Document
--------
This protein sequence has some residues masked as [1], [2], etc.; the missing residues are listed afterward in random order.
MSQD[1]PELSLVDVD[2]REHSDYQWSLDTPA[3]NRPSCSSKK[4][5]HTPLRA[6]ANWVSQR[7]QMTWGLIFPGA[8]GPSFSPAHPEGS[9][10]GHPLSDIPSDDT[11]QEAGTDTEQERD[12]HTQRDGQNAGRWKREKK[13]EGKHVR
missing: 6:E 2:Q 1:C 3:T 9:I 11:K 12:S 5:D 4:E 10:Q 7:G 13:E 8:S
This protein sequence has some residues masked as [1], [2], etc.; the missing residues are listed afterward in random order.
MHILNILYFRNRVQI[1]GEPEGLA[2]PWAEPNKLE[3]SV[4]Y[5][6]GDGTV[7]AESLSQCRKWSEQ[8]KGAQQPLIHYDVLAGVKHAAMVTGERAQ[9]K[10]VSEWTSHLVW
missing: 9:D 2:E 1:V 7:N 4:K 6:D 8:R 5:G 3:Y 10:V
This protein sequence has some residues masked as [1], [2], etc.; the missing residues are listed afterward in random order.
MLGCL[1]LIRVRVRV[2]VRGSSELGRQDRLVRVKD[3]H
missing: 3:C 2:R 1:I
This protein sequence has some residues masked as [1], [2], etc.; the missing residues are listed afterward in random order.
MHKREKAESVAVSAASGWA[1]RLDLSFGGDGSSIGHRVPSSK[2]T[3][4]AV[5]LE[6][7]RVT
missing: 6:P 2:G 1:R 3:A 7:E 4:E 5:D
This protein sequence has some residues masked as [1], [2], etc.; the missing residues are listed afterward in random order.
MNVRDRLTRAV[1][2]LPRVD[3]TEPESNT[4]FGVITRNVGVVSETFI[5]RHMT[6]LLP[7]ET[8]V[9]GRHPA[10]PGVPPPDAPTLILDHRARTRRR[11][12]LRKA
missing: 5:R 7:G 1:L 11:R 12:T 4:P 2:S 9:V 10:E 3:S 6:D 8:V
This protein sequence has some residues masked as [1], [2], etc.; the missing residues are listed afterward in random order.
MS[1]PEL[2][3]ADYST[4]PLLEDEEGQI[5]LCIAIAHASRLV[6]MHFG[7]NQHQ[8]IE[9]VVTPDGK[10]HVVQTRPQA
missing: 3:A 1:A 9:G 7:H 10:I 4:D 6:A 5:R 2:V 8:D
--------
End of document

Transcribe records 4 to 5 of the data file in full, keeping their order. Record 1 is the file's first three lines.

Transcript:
This protein sequence has some residues masked as [1], [2], etc.; the missing residues are listed afterward in random order.
MHKREKAESVAVSAASGWA[1]RLDLSFGGDGSSIGHRVPSSK[2]T[3][4]AV[5]LE[6][7]RVT
missing: 6:P 2:G 1:R 3:A 7:E 4:E 5:D
This protein sequence has some residues masked as [1], [2], etc.; the missing residues are listed afterward in random order.
MNVRDRLTRAV[1][2]LPRVD[3]TEPESNT[4]FGVITRNVGVVSETFI[5]RHMT[6]LLP[7]ET[8]V[9]GRHPA[10]PGVPPPDAPTLILDHRARTRRR[11][12]LRKA
missing: 5:R 7:G 1:L 11:R 12:T 4:P 2:S 9:V 10:E 3:S 6:D 8:V